The curse of the trash decade
The heyday of interactive movies or full-motion video games (FMV) was a bit back in the mid-1990s. And it was over quickly too. No wonder: lousy actors and amateurish productions often spoiled the cinematic enjoyment. And simple AB decision questions, which led to corresponding video snippets, are mechanically – as you could read yourself at the beginning – no longer full-length. The fact that the few genre representatives that are still known today were often more than pure FMV games confirms the rule: Parts 3-5 of Chris Roberts’ Wing Commander series were not only convincing as elaborate space operas with stars like Mark Hamill and Malcolm McDowell or erm… Smudo, but also thanks to stable 3D space battles. And with Gabriel Knight 2: The Beast Within, designer Jane Jensen not only revealed the secret identity of the Bavarian fairy tale king Ludwig II as a hearty werewolf, but also presented her absurd morality as a thoroughly usable crime thriller adventure game.
An exotic as a curse breaker
The waddle tree is about to fall over! The acting performance sometimes slips into comedy excellence. At least you always know what is meant.
Interactive game films have not been able to shake off the trashy barn smell acquired in the nineties. And so it has become extremely rare for game designers to rely on filmed sequences. Sam Barlow’s award-winning video thriller Her Story didn’t trigger a turnaround in 2015 either. And so The Centennial Case: A Shijima Story will be released in 2022 as an absolute FMV exotic that does away with an old prejudice of the genre: the mystery adventure about the venerable Shijima family and a hundred-year-long series of murders looks surprisingly good ! The traditional Japanese architecture of the family estate and its artistically designed garden, including a spectacularly blossoming cherry tree, provide a light-flooded, atmospheric contrast to dark secrets. An experienced creative team is responsible for this: director Koichiro Ito (Metal Gear Solid 5), cinematographer Yasuhito Tachibana (The Naked Director, Netflix) and producer Junichi Ehara (NieR:Automata). The trio sends you on the trail of crime in the form of crime writer and amateur detective Haruka Kagami.
Only through careful observation, skillful questioning and logical conclusions does the writer have a chance to unravel the secret of the Shijima clan from an initially confusing network of legends, unsolved murders and suspicious family members. In order to spoil as little as possible, here are just the key data: Eiji Shijima, the middle scion of the current family generation, hires his buddy Haruka to accompany him to his parents’ house after many years of absence. Eiji has become estranged from the rest of the traditional Shijimas and smells bad about the upcoming cherry blossom ritual. Rightly so, because soon acts of violence shake the house blessing, literal and metaphorical cellar corpses are dug up and old stories about the toki fruit, which is said to give immortality, gain new topicality.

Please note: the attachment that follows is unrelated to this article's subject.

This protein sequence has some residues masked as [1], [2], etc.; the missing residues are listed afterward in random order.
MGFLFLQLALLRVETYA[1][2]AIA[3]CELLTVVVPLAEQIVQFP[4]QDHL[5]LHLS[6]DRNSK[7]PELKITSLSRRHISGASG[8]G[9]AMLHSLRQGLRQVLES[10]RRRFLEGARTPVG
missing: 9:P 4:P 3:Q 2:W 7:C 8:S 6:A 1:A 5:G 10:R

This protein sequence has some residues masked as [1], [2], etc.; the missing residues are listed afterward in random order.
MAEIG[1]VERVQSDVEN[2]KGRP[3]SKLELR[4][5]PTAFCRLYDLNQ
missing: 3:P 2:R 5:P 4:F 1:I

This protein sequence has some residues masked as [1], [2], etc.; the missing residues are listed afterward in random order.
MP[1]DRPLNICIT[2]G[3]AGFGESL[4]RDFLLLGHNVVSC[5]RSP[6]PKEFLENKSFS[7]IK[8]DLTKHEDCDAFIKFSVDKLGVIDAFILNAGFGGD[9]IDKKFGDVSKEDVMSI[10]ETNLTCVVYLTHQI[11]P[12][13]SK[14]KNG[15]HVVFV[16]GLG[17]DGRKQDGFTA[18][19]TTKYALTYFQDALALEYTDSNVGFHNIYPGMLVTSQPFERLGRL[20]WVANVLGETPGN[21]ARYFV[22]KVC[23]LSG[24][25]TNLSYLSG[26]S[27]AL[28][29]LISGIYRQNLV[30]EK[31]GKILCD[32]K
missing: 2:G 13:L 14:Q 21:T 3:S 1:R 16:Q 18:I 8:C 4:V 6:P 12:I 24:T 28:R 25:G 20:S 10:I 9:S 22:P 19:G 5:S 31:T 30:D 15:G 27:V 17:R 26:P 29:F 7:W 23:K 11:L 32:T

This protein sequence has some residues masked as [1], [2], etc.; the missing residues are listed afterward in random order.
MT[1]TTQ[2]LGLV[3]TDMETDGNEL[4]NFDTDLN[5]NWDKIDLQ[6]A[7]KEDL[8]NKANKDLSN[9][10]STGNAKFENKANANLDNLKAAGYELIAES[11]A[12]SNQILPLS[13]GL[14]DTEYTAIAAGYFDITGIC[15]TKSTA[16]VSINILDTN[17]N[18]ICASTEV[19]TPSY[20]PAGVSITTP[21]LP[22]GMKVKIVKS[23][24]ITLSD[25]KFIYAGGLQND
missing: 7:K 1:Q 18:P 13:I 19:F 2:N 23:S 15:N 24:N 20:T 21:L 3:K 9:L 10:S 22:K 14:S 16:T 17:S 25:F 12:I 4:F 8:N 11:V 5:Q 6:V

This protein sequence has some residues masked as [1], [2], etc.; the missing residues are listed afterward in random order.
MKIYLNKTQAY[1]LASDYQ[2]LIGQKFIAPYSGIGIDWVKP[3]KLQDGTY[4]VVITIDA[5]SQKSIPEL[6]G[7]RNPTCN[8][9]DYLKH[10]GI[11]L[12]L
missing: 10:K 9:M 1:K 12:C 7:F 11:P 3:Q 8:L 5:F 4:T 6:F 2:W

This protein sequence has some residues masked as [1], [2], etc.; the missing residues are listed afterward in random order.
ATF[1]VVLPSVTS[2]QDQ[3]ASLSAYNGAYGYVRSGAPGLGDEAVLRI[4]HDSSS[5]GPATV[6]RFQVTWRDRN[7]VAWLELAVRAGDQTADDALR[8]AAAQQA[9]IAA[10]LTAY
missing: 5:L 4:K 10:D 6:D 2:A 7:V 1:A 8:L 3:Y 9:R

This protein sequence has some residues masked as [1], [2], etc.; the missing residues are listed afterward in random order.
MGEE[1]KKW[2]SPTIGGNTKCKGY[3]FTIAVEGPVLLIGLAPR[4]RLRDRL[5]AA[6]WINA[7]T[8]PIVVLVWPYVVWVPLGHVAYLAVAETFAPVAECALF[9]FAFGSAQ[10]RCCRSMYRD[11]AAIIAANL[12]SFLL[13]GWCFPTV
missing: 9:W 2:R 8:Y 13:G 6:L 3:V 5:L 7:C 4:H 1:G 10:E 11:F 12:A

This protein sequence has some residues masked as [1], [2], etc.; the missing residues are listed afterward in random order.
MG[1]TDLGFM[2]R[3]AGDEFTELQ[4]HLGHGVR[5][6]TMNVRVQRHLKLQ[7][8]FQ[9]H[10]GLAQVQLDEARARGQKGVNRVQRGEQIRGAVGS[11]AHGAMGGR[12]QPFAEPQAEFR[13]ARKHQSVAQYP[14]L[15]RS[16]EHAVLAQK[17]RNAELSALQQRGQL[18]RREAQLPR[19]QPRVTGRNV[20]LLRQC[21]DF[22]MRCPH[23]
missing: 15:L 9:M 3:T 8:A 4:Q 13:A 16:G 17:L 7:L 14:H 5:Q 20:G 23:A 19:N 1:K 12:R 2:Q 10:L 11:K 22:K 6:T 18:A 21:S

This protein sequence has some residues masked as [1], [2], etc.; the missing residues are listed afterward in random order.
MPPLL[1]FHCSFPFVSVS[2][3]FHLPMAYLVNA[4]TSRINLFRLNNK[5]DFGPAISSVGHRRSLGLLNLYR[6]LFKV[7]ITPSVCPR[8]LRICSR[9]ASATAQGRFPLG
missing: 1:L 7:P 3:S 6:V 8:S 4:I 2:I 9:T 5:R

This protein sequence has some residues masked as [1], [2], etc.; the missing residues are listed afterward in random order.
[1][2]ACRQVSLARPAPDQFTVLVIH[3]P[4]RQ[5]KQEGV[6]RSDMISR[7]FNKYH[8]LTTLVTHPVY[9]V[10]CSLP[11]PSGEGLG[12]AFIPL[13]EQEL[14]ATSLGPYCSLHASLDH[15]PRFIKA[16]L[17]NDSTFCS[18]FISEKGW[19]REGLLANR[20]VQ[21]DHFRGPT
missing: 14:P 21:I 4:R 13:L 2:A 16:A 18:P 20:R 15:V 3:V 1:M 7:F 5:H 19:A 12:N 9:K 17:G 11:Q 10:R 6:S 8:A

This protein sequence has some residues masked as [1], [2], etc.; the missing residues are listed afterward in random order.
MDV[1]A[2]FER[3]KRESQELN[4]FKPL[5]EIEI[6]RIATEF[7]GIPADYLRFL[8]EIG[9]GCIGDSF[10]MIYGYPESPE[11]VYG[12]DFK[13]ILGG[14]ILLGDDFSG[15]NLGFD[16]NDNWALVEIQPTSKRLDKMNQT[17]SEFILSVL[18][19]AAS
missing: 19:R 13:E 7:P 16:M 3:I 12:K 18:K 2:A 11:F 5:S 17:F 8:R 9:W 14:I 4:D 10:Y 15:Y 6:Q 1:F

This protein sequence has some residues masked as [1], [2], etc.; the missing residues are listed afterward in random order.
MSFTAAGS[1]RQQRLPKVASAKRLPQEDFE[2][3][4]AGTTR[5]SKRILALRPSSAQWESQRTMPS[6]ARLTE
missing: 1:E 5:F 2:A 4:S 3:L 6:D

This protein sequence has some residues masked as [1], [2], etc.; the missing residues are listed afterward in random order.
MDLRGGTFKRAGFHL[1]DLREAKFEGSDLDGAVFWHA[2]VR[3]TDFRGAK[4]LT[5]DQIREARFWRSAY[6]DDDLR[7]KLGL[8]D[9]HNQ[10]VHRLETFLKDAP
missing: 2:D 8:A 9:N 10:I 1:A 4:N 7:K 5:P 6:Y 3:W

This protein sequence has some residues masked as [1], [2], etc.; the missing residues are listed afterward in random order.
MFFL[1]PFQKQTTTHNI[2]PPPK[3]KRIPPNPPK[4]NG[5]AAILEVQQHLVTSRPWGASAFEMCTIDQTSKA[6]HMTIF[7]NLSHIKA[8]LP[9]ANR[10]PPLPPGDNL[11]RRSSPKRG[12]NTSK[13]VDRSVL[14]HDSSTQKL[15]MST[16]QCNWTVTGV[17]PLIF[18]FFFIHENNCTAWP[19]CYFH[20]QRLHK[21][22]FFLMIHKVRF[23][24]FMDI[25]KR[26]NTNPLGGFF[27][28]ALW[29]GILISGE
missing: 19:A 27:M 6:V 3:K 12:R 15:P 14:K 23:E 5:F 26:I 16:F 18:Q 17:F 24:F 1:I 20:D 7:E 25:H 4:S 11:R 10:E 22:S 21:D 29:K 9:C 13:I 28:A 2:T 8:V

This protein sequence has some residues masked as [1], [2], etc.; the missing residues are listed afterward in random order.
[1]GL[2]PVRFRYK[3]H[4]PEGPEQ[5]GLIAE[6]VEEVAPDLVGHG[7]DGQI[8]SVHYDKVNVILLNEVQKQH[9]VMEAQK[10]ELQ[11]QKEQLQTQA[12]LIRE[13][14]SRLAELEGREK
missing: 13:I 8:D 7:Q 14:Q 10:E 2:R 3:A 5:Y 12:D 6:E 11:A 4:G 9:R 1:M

Hypotheses are presented with still images or stylized animations. Nevertheless, they can always be false leads.
The cast, led by the likeable lead actress Nanami Sakuraba, carries the surprisingly extensive plot for an FMV game with solid acting. Facial expressions and gestures are always clearly legible, but therefore not very subtle, on the verge of exaggeration. There is a simple reason for this: In the film scenes of the Shijima Story you have to observe carefully. The solution to a case is often hidden in an inconspicuous subordinate clause and the emotions of those involved provide important clues. The scrutinizing look at their real filmed faces works much better than, for example, the uncanny mine game of the 3D characters from Rockstar Games’ modern detective classic LA Noire. However, the fact that the actors repeatedly have to take unnaturally long breaks so that the user interface can display possible decisions reinforces the impression of the virtual murder mystery dinner. But those who get involved and don’t expect hyper-realistic documentary theater will get six entertaining chapters with a Japanese or (moderate) English soundtrack.